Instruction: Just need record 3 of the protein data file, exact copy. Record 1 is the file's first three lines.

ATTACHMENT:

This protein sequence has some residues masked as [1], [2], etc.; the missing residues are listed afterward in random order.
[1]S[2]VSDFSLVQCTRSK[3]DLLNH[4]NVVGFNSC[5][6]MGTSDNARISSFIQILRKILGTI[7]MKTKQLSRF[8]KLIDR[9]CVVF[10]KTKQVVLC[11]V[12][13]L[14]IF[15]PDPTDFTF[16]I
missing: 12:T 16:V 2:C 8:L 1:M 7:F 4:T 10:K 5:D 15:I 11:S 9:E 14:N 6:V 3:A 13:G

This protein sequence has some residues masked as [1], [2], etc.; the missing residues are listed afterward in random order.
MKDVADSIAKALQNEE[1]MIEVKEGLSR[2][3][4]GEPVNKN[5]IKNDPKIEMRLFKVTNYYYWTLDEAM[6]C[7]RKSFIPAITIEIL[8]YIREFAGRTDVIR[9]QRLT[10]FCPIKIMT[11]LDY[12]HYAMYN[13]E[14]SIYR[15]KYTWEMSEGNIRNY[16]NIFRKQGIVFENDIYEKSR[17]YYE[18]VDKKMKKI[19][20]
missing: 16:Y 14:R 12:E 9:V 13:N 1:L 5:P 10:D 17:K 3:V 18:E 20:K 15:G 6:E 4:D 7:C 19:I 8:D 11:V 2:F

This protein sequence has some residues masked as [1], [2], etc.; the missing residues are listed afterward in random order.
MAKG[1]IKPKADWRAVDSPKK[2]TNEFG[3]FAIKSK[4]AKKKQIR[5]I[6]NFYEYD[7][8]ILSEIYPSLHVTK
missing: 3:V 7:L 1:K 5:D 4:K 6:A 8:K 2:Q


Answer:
This protein sequence has some residues masked as [1], [2], etc.; the missing residues are listed afterward in random order.
MAKG[1]IKPKADWRAVDSPKK[2]TNEFG[3]FAIKSK[4]AKKKQIR[5]I[6]NFYEYD[7][8]ILSEIYPSLHVTK
missing: 3:V 7:L 1:K 5:D 4:K 6:A 8:K 2:Q